The FTP login consoles or the user verification module should scrutinize the string parameter before verifying the user. A white-list approach should be followed at the protocol level to reduce the impact of exploitation. The applied-design principle should be simple to avoid obscuring vulnerabilities. For example, FTP logs should be rendered in a more customized environment, considering access to a number of clients. The content should be filtered to avoid the use of malicious input, thereby appropriately defining the content type.
This article discussed a unique set of attacks in network devices. The exploitation of a vulnerability depends on the environment, and design plays a critical role in determining the successful exploitation of a vulnerability. Insecurities may prevail in the web interface design of network devices due to lack of security controls. As a result, these devices provide opportunities for attacks. The attacks are more devastating because they result in full compromise of the servers that are providing network services. As discussed in this article, the attack surface depends on several factors, and even a single loophole results in exploitation. The lesson here is that network devices should be developed with due diligence and that secure design principles should be followed.
Aditya K. Sood is a security researcher and doctoral candidate at Michigan State University (USA) and has worked in the security domain for Armorize, COSEINC and KPMG. Sood is a founder of SecNiche Security Labs, an independent security research arena for cutting-edge computer security research.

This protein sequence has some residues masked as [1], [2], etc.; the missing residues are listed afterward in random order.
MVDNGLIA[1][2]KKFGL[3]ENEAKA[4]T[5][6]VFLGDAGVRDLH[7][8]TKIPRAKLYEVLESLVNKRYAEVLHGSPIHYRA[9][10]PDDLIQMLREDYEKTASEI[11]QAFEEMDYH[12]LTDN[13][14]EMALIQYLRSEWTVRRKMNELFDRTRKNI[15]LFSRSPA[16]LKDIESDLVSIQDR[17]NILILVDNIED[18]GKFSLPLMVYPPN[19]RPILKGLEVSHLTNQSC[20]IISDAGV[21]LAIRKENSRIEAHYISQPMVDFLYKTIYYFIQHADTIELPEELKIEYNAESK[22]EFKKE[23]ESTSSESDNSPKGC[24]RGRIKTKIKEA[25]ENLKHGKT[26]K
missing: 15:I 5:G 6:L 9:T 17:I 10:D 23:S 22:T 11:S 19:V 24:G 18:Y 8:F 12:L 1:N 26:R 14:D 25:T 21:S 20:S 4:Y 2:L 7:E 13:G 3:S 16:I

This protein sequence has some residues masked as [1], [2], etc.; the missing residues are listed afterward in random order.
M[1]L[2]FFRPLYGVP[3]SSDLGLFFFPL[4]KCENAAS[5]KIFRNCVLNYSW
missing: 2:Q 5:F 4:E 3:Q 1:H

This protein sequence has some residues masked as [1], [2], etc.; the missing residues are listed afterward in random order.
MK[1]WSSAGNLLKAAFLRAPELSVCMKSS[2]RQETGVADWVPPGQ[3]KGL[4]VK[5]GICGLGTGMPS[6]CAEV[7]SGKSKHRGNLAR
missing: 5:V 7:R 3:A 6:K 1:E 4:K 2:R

Richard J. Enbody, Ph.D.,is associate professor in the Department of Computer Science and Engineering at Michigan State University (USA), where he joined the faculty in 1987. His research interests include computer security, computer architecture, web-based distance education, and parallel processing. Enbody has two patents pending on hardware buffer-overflow protection that could prevent most computer worms and viruses.
Enjoying this article? To read the most current ISACA Journal articles, become a member or subscribe to the Journal.
The ISACA Journal is published by ISACA. Membership in the association, a voluntary organization serving IT governance professionals, entitles one to receive an annual subscription to the ISACA Journal.
Opinions expressed in the ISACA Journal represent the views of the authors and advertisers. They may differ from policies and official statements of ISACA and/or the IT Governance Institute and their committees, and from opinions endorsed by authors’ employers, or the editors of this Journal. ISACA Journal does not attest to the originality of authors’ content.
© 2011 ISACA. All rights reserved.
Instructors are permitted to photocopy isolated articles for noncommercial classroom use without fee. For other copying, reprint or republication, permission must be obtained in writing from the association. Where necessary, permission is granted by the copyright owners for those registered with the Copyright Clearance Center (CCC), 27 Congress St., Salem, MA 01970, to photocopy articles owned by ISACA, for a flat fee of US $2.50 per article plus 25¢ per page. Send payment to the CCC stating the ISSN (1526-7407), date, volume, and first and last page number of each article. Copying for other than personal use or internal reference, or of articles or columns not owned by the association without express permission of the association or the copyright owner is expressly prohibited.